23 Nov 2008
PUCCINI: La Fanciulla del West — Firenze 1954
La Fanciulla del West: Opera in three acts.
La Fanciulla del West: Opera in three acts.
Music composed by Giacomo Puccini. Libretto by Guelfo Civinini and Carlo Zangarini after David Belasco’s play The Girl of the Golden West (1905).
First Performance: 10 December 1910, Metropolitan Opera House, New York.
|Jack Rance, sheriff||Baritone|
|Dick Johnson/Ramerrez, bandit||Tenor|
|Nick, bartender at the Polka saloon||Tenor|
|Ashby, Wells Fargo agent||Bass|
|Trin, a miner||Tenor|
|Sid, a miner||Baritone|
|Bello, a miner||Baritone|
|Harry, a miner||Tenor|
|Joe a miner||Tenor|
|Happy a miner||Baritone|
|Larkens, a miner||Bass|
|Billy Jackrabbit, a Red Indian||Bass|
|Wowkle, his squaw||Mezzo-Soprano|
|Jake Wallace, a travelling camp minstrel||Baritone|
|José Castro (mestizo), one of Ramerrez’s band||Bass|
|The Pony Express riders||Tenor|
Setting: A camp of miners at the foot of the Cloudy Mountains during the California Gold Rush (1849-50).
The plot is concerned with rather melodramatic happenings during the days of the California Gold Rush. While remaining true, in general, to his usual melodious style, Puccini has adapted his score to a rapidly moving conversational dialogue. He also shows that he was aware of the musical progress of the times by his use of consecutive and unresolved seventh chords somewhat in the manner of Ravel, and in the employment of Debussian augmented triads. Moreover, for the sake of local color, he introduces melodies and rhythms characteristic of the South and Southwest.
Ashby, agent of the Wells Fargo Company, enters the “Polka” bar-room, and, joining the miners there assembled, says that he is close on the track of Ramerrez, chief of the band of Mexican outlaws who have recently committed a big robbery. The sheriff, Jack Rance, in talking with the men, boasts of his own love affair with the “girl,” Minnie, and says that he is going to marry her. One of the miners disputes his claim and a brawl results. Minnie herself enters and stops it. Minnie runs the “Polka,” for she is the orphaned child of the founder of this establishment, and also acts as mother and guardian angel to the miners and cowboys who frequent the place. When Rance proposes to her in his crude fashion, she spurns him and holds him at bay with a revolver. A stranger enters and gives his name as Dick Johnson of Sacramento. The sheriff is suspicious concerning him, but Minnie takes his part, saying that she has met him before. Johnson is in reality none other than the hunted Ramerrez — he has come to rob the saloon. Unaware of this, Minnie recalls with Dick the time they first met and fell in love with one another. The men all go in search of Ramerrez, leaving with Minnie their gold. She declares that if anyone is to steal the gold he must do so over her dead body. Johnson has become more and more enamoured of her and relinquishes his plan of robbery; now he admires her courage. She invites him to visit her in her cabin when the miners shall have returned.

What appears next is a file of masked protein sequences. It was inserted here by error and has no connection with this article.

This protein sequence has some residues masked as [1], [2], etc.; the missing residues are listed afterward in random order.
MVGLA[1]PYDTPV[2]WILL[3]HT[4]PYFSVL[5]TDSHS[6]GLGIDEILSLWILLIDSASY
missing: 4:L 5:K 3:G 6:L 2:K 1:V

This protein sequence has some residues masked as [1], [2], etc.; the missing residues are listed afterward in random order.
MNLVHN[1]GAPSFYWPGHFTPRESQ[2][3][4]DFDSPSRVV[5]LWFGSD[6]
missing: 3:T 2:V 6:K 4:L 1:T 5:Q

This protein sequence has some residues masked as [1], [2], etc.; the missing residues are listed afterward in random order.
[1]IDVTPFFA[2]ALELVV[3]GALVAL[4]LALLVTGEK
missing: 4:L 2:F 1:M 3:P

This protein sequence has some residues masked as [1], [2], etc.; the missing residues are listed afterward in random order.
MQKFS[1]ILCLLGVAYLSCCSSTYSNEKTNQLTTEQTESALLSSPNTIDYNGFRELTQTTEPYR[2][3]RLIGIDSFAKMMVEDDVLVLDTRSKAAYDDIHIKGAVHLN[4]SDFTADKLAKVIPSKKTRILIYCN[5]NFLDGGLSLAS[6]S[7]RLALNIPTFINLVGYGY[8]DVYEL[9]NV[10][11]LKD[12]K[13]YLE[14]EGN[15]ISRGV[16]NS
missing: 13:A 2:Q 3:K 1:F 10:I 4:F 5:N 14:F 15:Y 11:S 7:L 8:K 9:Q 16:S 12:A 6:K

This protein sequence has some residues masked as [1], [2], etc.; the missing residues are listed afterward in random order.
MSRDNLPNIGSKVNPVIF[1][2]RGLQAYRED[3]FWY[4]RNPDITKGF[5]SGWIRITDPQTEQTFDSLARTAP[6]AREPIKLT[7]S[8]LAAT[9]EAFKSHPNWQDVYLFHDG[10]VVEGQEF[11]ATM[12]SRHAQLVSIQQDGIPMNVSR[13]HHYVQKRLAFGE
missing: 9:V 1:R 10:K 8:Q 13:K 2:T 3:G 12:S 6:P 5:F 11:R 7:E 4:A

Johnson and Minnie meet at her “shack” and sing of their love. Suddenly shots are heard outside in the darkness — the men are again searching for Ramerrez. Not wanting to be found with her lover, she conceals John¬son, then admits the men. They are hunting, they say, for Dick Johnson, who is none other than Ramerrez. Minnie declines their offered protection and they leave. Then she turns upon Johnson with the revelations that she has just heard. Dick acknowledges their truth, but goes on to tell how he was compelled by fate to become a bandit; since meet¬ing her he has resolved to give up his old life, and had prayed, in vain, that she would never know of his past. The tense dramatic atmosphere is reflected in somber chords in the orchestra.
But Minnie cannot forgive him for having deceived her after confessing his love. She sends him out into the night. A moment later shots are heard, Minnie runs to the door, opens it and drags in Johnson, seriously wounded. She hides him in a loft up under the roof. The sheriff soon enters, hot on the trail. Minnie has almost overcome his suspicions when a drop of blood falls from the loft, revealing the wounded man. Knowing that the sheriff is a desperate gambler, Minnie, as a last resort, offers to play a game of poker with him, the stakes to be her own hand and Johnson’s life, or else her own and the prisoner’s freedom. Minnie cheats, wins the game and her lover.
Johnson, nursed back to life by Minnie, is about to be hanged by Ashby’s men. He asks one last request. Let her believe that he had gained his freedom and gone away to live the nobler life she had taught him. He touchingly apostrophizes her as the “star of his wasted life.” This last request of Johnson’s is sung to the most famous melody in the opera (“Ch’ella mi creda libero”).
Just as the lynchers are about to draw the rope taut, Minnie rushes in on horseback. She at first holds the crowd at bay with her drawn revolver, then appeals to them eloquently, reminding them of her faithful care for their needs; they should not fail her now. The “boys” relent, and in spite of Rance’s protests, release the prisoner. Johnson and Minnie bid them farewell and go away together to begin life anew.
[Introduction and Synopsis adapted from The Victor Book of the Opera (10th ed. 1929)]